I was the youngest kid on the street where I grew up. Because of that, I often didn’t get to have a lot of say in the games we played or the general shenanigans we got up to. This changed as I got a little older, but when I was actually physically smaller than the other children, I often could not compete or keep up with the older kids.

It was at this time that I discovered “magic.” Let me give you an example of what I mean: if all the other kids beat me in a race I simply informed them that I had actually won because I was magic and had made it to the finish line first. They just didn’t see it because again – I was magic. I guess I became sort of a pain in the ass at that time because if anything didn’t go my way, I tried to change the outcome or the rules in general with my claim that I was magic.

Oddly enough this little coping mechanism actually helped me for a while. It helped me feel like I didn’t always come in last, that I could throw the ball just as far as the others, or that I was able to climb just as high in the tree. Of course these victories were all in my head, but even so they somehow mattered.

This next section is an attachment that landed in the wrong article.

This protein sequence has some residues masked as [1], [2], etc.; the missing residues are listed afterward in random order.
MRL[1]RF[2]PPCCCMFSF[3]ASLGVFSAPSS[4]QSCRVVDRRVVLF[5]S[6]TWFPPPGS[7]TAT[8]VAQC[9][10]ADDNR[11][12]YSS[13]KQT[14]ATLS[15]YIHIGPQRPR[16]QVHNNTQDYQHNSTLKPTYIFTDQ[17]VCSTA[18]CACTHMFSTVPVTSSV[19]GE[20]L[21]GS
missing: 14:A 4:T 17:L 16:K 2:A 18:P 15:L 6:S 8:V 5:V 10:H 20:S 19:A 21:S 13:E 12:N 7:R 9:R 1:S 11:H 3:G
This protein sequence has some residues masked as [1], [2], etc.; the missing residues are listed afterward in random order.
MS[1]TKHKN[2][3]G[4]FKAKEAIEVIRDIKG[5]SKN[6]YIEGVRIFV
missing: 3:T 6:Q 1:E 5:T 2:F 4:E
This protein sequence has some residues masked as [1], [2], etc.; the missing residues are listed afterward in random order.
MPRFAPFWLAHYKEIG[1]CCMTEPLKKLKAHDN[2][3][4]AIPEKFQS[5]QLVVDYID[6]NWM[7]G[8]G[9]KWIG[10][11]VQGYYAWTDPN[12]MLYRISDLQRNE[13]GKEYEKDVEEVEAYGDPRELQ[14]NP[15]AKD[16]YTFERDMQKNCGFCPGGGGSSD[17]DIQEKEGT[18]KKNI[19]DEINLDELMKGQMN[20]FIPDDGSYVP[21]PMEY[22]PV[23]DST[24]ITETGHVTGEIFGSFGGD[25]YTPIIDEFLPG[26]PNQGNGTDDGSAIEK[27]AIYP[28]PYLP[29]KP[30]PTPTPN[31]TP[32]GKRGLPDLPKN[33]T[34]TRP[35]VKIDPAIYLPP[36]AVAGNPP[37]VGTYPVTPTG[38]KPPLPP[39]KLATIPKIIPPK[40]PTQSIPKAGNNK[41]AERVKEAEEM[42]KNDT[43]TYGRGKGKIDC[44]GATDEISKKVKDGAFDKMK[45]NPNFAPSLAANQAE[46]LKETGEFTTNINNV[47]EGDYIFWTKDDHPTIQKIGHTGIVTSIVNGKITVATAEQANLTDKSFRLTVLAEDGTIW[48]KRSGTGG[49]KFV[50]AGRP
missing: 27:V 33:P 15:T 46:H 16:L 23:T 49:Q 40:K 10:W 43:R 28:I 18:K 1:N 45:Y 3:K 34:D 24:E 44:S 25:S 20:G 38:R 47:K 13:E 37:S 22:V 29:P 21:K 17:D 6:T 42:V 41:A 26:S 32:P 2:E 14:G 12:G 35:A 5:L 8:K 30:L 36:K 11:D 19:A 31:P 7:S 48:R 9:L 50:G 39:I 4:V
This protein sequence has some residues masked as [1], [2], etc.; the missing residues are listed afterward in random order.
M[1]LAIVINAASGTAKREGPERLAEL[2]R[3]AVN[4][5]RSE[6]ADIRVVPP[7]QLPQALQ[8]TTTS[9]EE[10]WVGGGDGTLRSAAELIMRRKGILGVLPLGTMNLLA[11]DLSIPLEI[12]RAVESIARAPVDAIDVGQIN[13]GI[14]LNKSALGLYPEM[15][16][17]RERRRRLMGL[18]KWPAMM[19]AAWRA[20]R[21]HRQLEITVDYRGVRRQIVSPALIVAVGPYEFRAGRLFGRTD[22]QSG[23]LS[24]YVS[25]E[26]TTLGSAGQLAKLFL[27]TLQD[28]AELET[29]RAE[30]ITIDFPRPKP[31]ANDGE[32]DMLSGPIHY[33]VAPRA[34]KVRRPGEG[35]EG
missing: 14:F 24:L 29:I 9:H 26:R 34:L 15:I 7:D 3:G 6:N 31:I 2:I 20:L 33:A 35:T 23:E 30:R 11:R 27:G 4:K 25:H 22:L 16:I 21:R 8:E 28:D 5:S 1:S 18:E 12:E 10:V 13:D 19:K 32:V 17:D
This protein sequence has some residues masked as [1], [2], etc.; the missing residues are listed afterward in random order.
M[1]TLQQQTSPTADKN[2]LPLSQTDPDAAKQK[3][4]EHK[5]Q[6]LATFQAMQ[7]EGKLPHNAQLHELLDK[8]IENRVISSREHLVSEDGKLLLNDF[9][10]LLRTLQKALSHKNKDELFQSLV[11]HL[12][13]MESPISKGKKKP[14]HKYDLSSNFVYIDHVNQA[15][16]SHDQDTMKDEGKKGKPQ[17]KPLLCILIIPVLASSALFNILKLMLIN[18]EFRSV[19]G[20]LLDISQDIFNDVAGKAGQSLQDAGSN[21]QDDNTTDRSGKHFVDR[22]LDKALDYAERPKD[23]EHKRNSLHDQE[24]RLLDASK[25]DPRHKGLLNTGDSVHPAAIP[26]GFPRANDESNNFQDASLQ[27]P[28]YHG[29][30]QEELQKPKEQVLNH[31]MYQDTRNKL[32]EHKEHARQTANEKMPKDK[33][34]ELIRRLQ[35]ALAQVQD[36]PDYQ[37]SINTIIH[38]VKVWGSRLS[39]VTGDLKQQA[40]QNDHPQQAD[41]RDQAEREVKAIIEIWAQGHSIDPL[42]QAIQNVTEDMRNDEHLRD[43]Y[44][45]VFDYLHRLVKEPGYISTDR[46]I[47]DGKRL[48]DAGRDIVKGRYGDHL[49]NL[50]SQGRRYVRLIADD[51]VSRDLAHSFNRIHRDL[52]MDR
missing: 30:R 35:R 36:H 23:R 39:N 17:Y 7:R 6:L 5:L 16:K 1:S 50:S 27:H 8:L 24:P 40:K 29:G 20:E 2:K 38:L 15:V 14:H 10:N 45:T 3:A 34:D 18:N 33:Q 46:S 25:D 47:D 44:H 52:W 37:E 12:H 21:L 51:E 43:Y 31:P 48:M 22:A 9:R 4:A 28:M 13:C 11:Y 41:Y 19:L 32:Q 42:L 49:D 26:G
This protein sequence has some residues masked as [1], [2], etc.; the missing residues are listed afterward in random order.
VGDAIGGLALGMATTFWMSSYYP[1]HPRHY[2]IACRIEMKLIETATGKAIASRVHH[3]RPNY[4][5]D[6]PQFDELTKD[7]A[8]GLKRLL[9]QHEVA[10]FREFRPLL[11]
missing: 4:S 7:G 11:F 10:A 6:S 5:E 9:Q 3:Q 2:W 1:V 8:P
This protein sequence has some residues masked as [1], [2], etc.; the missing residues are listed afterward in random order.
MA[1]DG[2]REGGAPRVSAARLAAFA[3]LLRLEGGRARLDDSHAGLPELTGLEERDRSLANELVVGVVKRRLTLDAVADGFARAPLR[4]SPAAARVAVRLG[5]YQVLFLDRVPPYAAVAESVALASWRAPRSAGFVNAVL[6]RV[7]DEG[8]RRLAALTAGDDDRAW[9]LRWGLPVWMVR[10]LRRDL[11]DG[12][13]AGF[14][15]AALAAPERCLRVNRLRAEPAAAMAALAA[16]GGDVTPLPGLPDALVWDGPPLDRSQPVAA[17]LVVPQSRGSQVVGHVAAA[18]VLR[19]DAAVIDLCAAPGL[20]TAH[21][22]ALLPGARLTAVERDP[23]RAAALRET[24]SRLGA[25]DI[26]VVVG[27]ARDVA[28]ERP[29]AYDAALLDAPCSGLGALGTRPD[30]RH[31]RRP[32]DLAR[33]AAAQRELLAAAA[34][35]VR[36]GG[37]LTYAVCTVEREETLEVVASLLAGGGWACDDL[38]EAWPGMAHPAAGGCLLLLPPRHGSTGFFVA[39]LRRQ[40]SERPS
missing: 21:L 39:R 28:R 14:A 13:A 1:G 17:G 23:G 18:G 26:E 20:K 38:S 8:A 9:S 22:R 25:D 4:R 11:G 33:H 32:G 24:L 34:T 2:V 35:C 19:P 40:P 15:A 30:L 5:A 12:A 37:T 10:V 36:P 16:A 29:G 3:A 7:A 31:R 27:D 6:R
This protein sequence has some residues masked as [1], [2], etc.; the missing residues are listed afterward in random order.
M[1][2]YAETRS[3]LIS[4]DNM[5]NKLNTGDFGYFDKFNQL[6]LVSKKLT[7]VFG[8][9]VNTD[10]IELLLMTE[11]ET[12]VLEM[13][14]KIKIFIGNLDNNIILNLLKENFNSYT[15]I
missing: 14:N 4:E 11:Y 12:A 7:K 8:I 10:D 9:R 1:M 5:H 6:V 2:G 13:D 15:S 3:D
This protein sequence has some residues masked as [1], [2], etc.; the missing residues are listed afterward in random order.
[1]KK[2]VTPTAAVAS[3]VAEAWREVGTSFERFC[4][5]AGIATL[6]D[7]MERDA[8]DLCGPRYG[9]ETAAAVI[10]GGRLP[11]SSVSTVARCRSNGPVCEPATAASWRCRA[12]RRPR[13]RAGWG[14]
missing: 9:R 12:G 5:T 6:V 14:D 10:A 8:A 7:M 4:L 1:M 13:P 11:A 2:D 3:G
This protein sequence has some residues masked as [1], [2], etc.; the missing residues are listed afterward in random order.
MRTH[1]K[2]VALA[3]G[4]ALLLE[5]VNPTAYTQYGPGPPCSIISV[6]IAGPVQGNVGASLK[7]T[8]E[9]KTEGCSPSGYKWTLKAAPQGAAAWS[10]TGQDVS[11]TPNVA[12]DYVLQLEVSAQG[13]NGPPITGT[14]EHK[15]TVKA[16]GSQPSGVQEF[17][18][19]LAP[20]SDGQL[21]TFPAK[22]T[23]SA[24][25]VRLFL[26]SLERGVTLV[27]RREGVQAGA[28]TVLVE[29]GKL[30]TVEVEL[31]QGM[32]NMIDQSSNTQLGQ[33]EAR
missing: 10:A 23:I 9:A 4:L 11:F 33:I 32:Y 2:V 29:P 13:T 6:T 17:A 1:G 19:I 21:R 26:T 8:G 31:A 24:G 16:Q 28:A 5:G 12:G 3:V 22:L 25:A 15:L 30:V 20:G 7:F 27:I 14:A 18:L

I have never forgotten my magic. I think that it gave me a love of reading and imagination and being creative. And on some level I have never grown out of it. In my forties I stood in lines at midnight to get the latest Harry Potter books. I have read Lord of the Rings more than 20 times (how many more I refuse to admit). I watch any movie with a dragon in it or where swords and sandals feature heavily. My nerdy love for these magical books and movies is compounded by the true magic – the creativity and imagination of the folks that produced them. My awe of their ability to create and transport us to other worlds only grows as the years pass.

I guess all that magic is how I ended up an artist.

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